Badgers mate for life, which can last fifteen years. Only the dominant sow in a sett will have cubs; subordinate females help care for the cubs and maintain the nest. Litters typically contain one to five cubs.

At the northernmost parts of their ranges, badgers usually spend winter in hibernation, while in milder climates such as that of southern Britain, they may emerge often from their winter sleep. To prepare, their body mass increases noticeably up to a peak in late autumn. 

 (C) Mark Robinson (shared under a CC BY-NC 2.0 license)

Brown hare

Scientific name: Lepus europaeus 

Family: Leporidae

Appearance: Hares are larger and leaner than rabbits. They have longer legs and longer, black-tipped ears. Their fur is golden-brown. 

Height: 70 cm Weight: 4 kg

Natural history: Brown hares are found in grasslands and woodland edges, where they graze and eat bark. They are very fast runners, reaching top speeds of 70km/h. rather than burrowing, hares typically shelter in depression in the ground called “forms”.

Hares communicate warnings, challenges and interest in each other with thumps of their feet or twitches of their ears. In spring, males are often seen fighting by “boxing” over females.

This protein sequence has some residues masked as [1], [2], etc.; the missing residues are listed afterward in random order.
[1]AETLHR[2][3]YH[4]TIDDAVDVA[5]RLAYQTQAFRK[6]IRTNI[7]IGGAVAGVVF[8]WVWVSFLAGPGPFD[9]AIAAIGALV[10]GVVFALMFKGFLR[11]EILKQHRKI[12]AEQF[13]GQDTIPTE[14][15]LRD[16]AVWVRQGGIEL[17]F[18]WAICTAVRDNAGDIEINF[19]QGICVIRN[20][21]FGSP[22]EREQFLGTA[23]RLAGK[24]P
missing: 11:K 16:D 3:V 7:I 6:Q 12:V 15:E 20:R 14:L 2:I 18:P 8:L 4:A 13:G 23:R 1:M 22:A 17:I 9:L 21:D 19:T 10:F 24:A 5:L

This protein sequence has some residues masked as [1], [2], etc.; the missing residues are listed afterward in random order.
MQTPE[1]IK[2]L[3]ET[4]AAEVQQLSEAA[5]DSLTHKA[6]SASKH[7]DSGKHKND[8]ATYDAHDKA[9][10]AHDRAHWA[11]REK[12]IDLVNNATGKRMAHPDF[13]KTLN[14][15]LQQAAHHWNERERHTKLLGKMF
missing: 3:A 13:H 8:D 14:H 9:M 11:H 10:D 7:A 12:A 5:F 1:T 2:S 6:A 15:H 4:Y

Changing agricultural practices and shooting have caused hare declines in the UK. As a result, they are a priority species in the UK Biodiversity Action Plan.

 (C) Corine Bliek (shared under a CC BY-NC 2.0 license)

Brown Rat

Scientific name: Rattus norvegicus

Family: Muridae

Appearance: The Brown (Common) Rat is much larger than all mice but is of a similar size to the Water Vole. It has greyish-brown fur and, unlike the Water Vole, a very pointed snout and large ears. Its tail is long, broad and scaly, in comparison the Water Vole has a relatively short tail.

Size: Head and body 21-29 cm; tail 17-23 cm

Natural history: The commonly quoted ‘fact’ that you are never more than six feet from a rat is untrue as it is estimated that less than 1% of buildings contain rats. However, they are extremely adaptable omnivores and can survive in environments not suited to other mammals. Their diet is very wide and they can and will eat anything from grain and seeds to fish, molluscs and birds. Brown rats are active throughout the year and are mainly nocturnal but can be seen during the day where food is abundant. They live in loose colonies and dig their own burrows; home ranges vary considerably depending on food availability.